e)after agreeing with Graham that as a Sup Ct Justice she is now going in with the mindset that we are in a Constitutional state of war and that we will now, forever, be in that Constitutional state of war and nothing the Exec, Congress or the Courts can do will end that bc they are incapable of creating a definition to take us out of that state – – she then says, not that any of this is “bad” but that it’s a “problem”

          Gee – ya think? After mindblowingly, staggeringly AGREEING THAT THE COUNTRY IS NOW IN FOREVER WAR AND COURTS CANNOT DEFINE SUCH A STATE AWAY, EVER – she says, hmm, that’s a problem.

          And this is why she’s such a bad pick. And this goes to [email protected]’s question too, for me (not answering for EW and bmaz).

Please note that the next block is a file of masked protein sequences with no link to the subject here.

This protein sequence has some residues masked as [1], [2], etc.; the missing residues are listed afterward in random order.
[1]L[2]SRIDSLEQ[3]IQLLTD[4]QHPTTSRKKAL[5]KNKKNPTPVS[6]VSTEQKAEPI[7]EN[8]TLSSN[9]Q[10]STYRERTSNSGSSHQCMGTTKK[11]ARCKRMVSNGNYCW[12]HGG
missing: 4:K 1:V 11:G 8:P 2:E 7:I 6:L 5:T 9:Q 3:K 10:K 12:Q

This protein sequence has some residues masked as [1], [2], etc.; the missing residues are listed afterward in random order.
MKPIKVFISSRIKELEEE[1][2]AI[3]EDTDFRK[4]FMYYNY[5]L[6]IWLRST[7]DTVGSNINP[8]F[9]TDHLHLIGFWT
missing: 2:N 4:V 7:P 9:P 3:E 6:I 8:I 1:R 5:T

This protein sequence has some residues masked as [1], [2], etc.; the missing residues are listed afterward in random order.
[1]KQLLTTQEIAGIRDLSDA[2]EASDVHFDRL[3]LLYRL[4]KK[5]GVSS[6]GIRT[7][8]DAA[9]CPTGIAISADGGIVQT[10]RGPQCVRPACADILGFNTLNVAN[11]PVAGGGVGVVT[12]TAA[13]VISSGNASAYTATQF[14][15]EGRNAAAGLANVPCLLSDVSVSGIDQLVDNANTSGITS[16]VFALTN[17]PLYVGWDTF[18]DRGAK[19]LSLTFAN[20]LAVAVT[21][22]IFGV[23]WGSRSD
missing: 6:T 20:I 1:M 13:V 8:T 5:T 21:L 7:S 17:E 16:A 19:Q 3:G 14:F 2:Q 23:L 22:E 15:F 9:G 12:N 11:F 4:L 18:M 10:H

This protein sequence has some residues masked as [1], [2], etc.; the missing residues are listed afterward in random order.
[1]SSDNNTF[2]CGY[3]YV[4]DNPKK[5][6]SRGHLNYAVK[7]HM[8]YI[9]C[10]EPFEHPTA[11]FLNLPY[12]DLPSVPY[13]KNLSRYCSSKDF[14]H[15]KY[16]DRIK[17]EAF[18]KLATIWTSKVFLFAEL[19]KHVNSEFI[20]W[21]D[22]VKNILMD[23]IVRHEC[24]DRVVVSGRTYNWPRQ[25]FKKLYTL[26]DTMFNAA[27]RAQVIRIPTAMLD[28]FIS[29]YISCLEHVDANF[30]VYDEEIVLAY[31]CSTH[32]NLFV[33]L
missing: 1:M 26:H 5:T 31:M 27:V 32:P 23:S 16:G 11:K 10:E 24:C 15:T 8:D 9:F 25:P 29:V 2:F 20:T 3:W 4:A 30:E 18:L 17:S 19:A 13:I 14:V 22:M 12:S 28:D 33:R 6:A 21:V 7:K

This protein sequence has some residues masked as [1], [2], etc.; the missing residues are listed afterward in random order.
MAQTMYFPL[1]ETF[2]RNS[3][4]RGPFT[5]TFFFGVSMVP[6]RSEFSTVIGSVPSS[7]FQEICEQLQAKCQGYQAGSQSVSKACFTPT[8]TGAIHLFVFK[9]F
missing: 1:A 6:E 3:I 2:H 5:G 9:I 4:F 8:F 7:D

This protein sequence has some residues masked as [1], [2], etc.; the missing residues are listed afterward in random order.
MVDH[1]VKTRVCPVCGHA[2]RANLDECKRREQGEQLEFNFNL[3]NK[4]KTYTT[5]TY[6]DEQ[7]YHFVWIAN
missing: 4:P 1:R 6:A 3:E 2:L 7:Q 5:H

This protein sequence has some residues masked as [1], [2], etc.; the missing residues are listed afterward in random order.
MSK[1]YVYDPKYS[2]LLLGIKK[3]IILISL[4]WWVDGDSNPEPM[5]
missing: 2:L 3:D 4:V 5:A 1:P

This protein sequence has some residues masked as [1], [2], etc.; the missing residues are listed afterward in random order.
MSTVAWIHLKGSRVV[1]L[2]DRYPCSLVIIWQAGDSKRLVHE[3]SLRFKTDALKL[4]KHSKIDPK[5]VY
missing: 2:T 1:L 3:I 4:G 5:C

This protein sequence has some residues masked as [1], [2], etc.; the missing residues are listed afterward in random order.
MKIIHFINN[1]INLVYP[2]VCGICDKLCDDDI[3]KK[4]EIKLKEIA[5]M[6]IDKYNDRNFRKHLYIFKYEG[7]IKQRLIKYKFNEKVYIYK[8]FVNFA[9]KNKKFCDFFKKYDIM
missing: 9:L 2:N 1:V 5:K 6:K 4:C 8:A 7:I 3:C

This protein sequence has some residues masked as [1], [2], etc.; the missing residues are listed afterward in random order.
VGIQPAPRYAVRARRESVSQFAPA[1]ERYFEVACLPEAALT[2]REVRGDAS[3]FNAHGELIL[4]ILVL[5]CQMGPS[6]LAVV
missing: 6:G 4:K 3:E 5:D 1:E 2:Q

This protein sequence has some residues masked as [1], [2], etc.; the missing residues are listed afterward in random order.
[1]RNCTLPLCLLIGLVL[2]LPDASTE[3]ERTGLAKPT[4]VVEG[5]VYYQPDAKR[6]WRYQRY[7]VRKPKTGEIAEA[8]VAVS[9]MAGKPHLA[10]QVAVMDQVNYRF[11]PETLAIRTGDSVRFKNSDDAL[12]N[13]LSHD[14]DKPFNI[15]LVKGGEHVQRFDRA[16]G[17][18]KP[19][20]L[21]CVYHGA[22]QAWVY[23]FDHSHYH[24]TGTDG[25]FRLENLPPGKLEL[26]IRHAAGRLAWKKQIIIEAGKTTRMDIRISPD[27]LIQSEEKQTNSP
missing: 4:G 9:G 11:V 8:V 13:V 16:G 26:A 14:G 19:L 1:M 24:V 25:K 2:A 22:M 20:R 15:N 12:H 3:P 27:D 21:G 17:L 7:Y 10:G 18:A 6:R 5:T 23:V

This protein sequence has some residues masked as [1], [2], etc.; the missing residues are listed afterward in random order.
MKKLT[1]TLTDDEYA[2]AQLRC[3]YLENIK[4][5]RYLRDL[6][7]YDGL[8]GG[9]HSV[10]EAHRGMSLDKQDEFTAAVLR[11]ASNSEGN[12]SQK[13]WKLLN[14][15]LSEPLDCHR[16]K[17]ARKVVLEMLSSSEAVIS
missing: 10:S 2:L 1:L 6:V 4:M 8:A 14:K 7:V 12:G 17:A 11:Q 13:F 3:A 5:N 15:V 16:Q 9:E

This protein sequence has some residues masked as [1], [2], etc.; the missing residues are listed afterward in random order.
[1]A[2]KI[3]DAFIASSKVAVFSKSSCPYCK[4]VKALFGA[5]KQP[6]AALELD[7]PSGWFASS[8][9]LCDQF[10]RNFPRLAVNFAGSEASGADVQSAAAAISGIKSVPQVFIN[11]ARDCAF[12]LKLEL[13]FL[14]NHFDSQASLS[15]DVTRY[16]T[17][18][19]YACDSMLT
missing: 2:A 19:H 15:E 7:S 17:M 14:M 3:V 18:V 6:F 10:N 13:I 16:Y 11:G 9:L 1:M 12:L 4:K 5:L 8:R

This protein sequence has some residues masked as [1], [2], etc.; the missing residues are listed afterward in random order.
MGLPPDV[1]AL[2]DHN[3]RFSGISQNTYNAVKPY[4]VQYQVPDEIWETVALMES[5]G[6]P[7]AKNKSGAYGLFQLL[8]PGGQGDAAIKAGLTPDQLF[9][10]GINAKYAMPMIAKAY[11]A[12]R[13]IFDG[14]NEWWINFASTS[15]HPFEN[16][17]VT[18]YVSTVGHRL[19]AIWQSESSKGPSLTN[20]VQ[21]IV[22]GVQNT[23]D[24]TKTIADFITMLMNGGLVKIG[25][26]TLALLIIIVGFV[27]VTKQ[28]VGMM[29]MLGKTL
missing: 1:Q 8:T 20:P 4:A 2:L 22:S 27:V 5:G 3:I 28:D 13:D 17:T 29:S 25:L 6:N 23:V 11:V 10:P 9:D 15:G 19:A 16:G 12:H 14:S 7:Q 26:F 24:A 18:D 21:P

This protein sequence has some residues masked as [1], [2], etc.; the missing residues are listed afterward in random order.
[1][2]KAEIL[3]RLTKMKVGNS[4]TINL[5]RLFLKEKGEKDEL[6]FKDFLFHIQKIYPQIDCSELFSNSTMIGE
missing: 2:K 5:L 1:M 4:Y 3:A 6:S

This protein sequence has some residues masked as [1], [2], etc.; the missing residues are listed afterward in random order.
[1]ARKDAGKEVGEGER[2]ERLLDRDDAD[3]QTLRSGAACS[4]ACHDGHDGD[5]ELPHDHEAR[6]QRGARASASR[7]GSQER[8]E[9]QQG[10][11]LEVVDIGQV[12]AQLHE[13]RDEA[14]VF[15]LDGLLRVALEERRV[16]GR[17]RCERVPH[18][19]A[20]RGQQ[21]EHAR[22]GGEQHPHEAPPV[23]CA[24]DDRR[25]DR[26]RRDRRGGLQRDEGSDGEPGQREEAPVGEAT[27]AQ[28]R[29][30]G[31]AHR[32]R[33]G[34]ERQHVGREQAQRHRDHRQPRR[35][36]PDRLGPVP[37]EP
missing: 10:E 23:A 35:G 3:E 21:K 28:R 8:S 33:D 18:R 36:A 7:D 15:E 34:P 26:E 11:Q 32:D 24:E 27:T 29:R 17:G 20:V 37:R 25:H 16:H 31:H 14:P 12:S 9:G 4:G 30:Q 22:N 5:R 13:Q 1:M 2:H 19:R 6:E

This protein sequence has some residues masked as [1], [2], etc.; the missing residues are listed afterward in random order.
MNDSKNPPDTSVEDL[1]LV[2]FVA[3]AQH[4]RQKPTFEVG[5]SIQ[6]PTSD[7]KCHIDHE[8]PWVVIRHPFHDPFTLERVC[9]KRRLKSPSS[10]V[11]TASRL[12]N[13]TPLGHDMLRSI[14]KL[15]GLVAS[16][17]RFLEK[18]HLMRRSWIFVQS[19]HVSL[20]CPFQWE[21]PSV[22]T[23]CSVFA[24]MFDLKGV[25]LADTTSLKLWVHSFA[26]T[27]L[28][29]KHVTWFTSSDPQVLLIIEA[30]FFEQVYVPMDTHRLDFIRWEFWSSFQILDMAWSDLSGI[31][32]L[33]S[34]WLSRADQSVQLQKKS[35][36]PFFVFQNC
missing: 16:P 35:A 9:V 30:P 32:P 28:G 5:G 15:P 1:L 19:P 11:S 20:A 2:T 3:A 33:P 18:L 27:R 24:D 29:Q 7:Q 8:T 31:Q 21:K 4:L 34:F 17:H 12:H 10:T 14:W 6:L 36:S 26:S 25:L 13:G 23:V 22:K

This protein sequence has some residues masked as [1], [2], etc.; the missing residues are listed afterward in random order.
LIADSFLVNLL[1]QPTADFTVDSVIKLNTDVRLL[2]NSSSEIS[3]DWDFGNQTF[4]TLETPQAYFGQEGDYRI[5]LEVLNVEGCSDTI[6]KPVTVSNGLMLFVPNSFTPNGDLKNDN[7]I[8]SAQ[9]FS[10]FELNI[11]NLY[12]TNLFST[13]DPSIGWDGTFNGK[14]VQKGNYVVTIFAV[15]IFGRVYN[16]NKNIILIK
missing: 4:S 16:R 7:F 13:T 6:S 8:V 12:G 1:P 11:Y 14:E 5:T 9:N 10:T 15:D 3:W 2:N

She’s just debonairely painted herself into a corner that generally separates the first years who stay from those who get weeded out. She’s got a huge problem, bc she’s just agreed to a framing of the issues that allows for no resolution. She’s done that bc she’s never had to be a real lawyer.

          I don’t care that she’s never been a judge, as long as she’s familiar with and understanding of what case law really means, what precedent really means, what doctrines and bodies of law really mean – and she doesn’t. If she did, she’d never have leaped into that conclusory rattrap.